Theology for Citizenship: How a Catholic College in the Augustinian Tradition Prepares Citizens to Transform Society

By Kelley, Joseph T. | Forum on Public Policy: A Journal of the Oxford Round Table, Fall 2006 | Go to article overview

Theology for Citizenship: How a Catholic College in the Augustinian Tradition Prepares Citizens to Transform Society


Kelley, Joseph T., Forum on Public Policy: A Journal of the Oxford Round Table


Abstract: Uses Vatican and papal documents to reflect on the distinctive mission of Catholic colleges and universities in light of their responsibility to prepare students for virtuous citizenship in a religiously and ethnically pluralistic society. Shows how one Catholic college understands its academic community in light of such a mission.

Introduction

After vigorous debate the early Americans amended their four-year old Constitution by adding a list of citizen rights and protections, a "Bill of Rights". The First Amendment in this Bill of Rights prohibits the establishment of a state religion. This explicit prohibition is followed immediately by an assertion of every citizen's right to the free exercise of religion. (1) In addition to shaping the religious history of the new United States, the First Amendment's directives regarding religion also made American society fertile for and friendly to the growth of religiously affiliated colleges.

The purpose of this article is twofold. It will explore the distinctive mission of one kind of religiously affiliated American college or university, namely Catholic institutions. It will demonstrate how American Catholic colleges and universities understand and elaborate their missions in light of Vatican documents that address higher education and the Church's interaction with culture, and will show how the educational mission of these Catholic institutions contributes to the well-being of American democracy through the values inculcated in their students. Finally, it will illustrate how one American Catholic college has expressed its educational vision for the twenty-first century in light of the founding religious tradition of the Order of St. Augustine.

Religiously Affiliated American Colleges and Universities

There are about 3,200 colleges and universities in the United States that grant post-secondary degrees, from the associate to the doctorate. (2) About half of these 3,200 are public or state institutions funded by taxpayer dollars. The rest are private, independent institutions. These private schools include liberal arts colleges, major research universities, comprehensive universities, historically black colleges and universities, single-sex institutions, as well as schools of law, engineering, art, business and other professions. (3)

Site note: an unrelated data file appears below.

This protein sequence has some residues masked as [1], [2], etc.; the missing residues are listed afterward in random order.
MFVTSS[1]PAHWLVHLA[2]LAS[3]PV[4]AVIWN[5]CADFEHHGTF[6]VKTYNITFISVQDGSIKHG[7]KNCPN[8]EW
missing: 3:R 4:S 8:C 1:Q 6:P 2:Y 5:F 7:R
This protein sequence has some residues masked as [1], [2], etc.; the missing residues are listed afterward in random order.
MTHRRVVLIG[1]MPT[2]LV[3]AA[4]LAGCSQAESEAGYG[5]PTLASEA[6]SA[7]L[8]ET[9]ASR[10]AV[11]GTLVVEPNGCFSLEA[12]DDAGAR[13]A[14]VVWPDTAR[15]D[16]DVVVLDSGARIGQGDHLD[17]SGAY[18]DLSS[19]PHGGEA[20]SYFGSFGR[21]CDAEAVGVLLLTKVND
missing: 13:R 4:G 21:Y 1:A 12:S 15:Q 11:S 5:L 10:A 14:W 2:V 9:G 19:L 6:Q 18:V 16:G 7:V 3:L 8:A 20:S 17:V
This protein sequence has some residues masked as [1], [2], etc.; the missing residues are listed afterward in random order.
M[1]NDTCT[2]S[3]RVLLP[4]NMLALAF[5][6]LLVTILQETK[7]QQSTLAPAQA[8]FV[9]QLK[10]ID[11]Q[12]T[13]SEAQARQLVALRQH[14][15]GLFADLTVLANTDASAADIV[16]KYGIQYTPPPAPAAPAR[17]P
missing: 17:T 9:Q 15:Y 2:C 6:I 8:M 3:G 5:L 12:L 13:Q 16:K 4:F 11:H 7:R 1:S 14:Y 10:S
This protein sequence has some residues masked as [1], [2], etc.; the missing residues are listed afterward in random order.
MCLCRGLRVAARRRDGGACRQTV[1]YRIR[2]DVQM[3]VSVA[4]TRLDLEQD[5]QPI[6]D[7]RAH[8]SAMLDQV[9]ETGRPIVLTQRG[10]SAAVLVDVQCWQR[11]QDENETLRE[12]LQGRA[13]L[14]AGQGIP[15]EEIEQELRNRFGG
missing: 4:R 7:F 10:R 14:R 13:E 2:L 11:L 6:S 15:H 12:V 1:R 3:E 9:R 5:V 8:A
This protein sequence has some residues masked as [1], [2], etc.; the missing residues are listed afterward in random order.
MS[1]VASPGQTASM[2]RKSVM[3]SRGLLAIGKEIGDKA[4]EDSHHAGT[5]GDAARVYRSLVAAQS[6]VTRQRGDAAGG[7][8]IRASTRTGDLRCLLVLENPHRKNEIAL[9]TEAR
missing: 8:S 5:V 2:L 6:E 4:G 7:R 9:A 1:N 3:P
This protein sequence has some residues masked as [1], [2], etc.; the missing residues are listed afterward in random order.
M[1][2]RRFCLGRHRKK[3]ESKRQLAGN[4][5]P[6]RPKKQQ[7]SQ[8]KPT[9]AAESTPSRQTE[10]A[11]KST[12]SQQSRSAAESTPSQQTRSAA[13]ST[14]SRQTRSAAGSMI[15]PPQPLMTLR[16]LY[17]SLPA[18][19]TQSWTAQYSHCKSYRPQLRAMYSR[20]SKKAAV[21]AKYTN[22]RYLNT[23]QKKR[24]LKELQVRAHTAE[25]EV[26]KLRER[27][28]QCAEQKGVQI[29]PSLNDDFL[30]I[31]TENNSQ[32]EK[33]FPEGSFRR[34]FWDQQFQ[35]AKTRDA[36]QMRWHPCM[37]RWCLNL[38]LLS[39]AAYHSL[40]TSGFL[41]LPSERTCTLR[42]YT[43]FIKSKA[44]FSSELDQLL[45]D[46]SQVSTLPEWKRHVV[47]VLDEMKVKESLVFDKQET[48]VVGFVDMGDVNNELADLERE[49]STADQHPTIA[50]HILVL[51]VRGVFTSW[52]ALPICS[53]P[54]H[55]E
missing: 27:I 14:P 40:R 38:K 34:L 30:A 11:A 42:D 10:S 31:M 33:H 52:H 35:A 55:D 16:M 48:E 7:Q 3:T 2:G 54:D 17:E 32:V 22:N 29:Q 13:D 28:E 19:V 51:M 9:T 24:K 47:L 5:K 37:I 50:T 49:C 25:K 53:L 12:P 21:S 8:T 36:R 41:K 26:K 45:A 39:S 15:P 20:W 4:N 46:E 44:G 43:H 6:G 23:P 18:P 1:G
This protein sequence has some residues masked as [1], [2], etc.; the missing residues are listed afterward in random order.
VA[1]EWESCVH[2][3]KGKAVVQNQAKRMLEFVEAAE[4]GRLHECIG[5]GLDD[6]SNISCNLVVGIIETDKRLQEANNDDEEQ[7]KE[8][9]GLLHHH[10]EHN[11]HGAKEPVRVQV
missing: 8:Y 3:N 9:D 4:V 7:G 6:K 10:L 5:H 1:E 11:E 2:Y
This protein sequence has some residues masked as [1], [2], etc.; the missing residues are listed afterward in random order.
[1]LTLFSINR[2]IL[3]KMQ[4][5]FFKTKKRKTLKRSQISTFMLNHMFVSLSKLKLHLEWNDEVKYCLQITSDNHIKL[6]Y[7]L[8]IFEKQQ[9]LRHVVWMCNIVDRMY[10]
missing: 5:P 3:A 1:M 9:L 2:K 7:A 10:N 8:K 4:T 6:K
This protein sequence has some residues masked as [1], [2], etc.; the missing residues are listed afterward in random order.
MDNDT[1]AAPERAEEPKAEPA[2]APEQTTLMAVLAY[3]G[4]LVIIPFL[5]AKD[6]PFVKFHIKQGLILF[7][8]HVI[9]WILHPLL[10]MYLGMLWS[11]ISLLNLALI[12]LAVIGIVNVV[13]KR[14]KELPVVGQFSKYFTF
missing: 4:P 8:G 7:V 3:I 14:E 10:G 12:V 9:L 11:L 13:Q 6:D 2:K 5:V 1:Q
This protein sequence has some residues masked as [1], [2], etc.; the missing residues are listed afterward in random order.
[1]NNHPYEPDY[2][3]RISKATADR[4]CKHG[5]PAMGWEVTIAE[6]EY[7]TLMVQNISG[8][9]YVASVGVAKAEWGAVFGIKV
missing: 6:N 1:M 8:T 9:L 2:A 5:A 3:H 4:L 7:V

About one thousand of these 1,600 private schools are faith-related, the vast majority being Christian. (4) Each of these religiously affiliated schools by its founding and mission is an institutional expression of the free exercise of religion. Americans have wedded the second phrase in the First Amendment--the "free exercise of religion"--to their creative penchant to form private associations, a tendency noted by Alexis de Tocqueville in the early 1800's. (5) The constitutional prohibition against a state sponsored religion, the protected free exercise of religion, and American social initiative and ingenuity have all helped to produce this impressive collection of religiously affiliated colleges and universities unique in the world.

There is great variety in the nature of the religious affiliation of these American colleges and universities. The affiliation of most Christian evangelical and fundamentalist colleges with their church or faith community is typically one of close cooperation and doctrinal congruity. In such cases the clear purpose of the college can be expressed in such phrases as "to advance the cause of Christ-centered higher education and ... to transform lives by faithfully relating scholarship and service to biblical truth". (6) Typically in such schools students, faculty and staff are expected to pledge and often to sign statements of faith and morals.

On the other hand many private colleges have only a nominal relationship with the original founding church. In such cases the contemporary religious affiliation is an historical footnote in the course catalog. …

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